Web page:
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Chinese activist who fled house arrest lands in U.S.
Question of the Day
BEIJING (AP) — A blind Chinese legal activist who was suddenly allowed to leave the country arrived in the U.S. on Saturday, ending a nearly month-long diplomatic tussle that had tested U.S.-China relations.
Chen Guangcheng had been hurriedly taken from a hospital hours earlier and put on a plane for the United States after Chinese authorities suddenly told him to pack and prepare to leave. He arrived Saturday evening at Newark Liberty International Airport, outside New York City.
The departure of Chen, his wife and two children to the United States marked the conclusion of nearly a month of uncertainty and years of mistreatment by local authorities for the self-taught activist.
After seven years of prison and house arrest, Chen made a daring escape from his rural village in April and was given sanctuary inside the U.S. Embassy, triggering a diplomatic standoff over his fate. With Secretary of State Hillary Rodham Clinton in Beijing for annual high-level discussions, officials struck a deal that let Chen walk free, only to see him have second thoughts. That forced new negotiations that led to an agreement to send him to the U.S. to study law, a goal of his, at New York University.
“Thousands of thoughts are surging to my mind,” Chen said before he left China. His concerns, he said, included whether authorities would retaliate for his negotiated departure by punishing his relatives left behind. It also was unclear whether the government will allow him to return.
Chen’s expected attendance at New York University comes from his association with Jerome Cohen, a law professor there who advised Chen while he was in the U.S. Embassy. The two met when Chen came to the United States on a State Department program in 2003, and Cohen has been staunch advocate for him since.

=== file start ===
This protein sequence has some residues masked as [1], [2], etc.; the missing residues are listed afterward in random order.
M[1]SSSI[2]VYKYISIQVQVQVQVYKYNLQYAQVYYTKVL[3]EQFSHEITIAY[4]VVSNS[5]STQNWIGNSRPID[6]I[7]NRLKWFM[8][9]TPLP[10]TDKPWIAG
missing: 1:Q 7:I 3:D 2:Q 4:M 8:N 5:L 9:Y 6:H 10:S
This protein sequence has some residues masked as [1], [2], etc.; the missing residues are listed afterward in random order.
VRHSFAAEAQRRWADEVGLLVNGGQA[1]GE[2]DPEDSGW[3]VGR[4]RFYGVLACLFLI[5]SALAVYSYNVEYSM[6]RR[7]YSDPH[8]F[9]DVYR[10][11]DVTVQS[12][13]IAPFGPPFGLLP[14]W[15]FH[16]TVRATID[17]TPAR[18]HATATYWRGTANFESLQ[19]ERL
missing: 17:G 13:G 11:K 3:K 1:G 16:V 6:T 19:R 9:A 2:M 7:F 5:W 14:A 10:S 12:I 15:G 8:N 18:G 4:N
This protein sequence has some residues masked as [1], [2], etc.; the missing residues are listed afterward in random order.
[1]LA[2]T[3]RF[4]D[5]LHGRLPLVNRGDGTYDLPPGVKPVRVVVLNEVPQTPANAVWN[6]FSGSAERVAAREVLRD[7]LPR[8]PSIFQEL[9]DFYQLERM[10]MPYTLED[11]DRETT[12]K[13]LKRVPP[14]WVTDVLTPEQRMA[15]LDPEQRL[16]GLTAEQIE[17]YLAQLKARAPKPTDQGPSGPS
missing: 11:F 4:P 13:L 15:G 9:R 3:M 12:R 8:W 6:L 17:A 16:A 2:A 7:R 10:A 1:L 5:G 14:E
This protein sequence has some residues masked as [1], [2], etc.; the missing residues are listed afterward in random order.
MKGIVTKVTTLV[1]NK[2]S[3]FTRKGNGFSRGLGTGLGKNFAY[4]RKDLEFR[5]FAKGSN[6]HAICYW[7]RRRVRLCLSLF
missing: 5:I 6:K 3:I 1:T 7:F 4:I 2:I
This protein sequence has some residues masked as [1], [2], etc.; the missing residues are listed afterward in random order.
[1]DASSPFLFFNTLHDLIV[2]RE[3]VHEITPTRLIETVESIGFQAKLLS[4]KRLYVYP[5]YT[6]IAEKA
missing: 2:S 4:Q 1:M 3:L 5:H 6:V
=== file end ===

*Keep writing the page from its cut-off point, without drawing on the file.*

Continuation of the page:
“I’m very happy at the news that he’s on his way and I look forward to welcoming him and his family tonight and to working with him on his course of study,” Cohen said.
“I am requesting a leave of absence, and I hope that they will understand,” he said.
State Department spokeswoman Victoria Nuland praised the quiet negotiations that freed him.
“We also express our appreciation for the manner in which we were able to resolve this matter and to support Mr. Chen’s desire to study in the U.S. and pursue his goals,” Nuland said in a statement.
The White House also said it was pleased with the outcome of negotiations.
China’s Foreign Ministry said it had no comment. The government’s news agency, Xinhua, issued a brief report saying that Chen “has applied for study in the United States via normal channels in line with the law.”
Chen’s supporters welcomed his departure. “This is great progress,” said U.S.-based rights activist Bob Fu. “It’s a victory for freedom fighters.”
The 40-year-old Chen is emblematic of a new breed of activists that the Communist Party finds threatening. Often from rural and working-class families, these “rights defenders,” as they are called, are unlike the students and intellectuals from the elite academies and major cities of previous democracy movements and thus could potentially appeal to ordinary Chinese.
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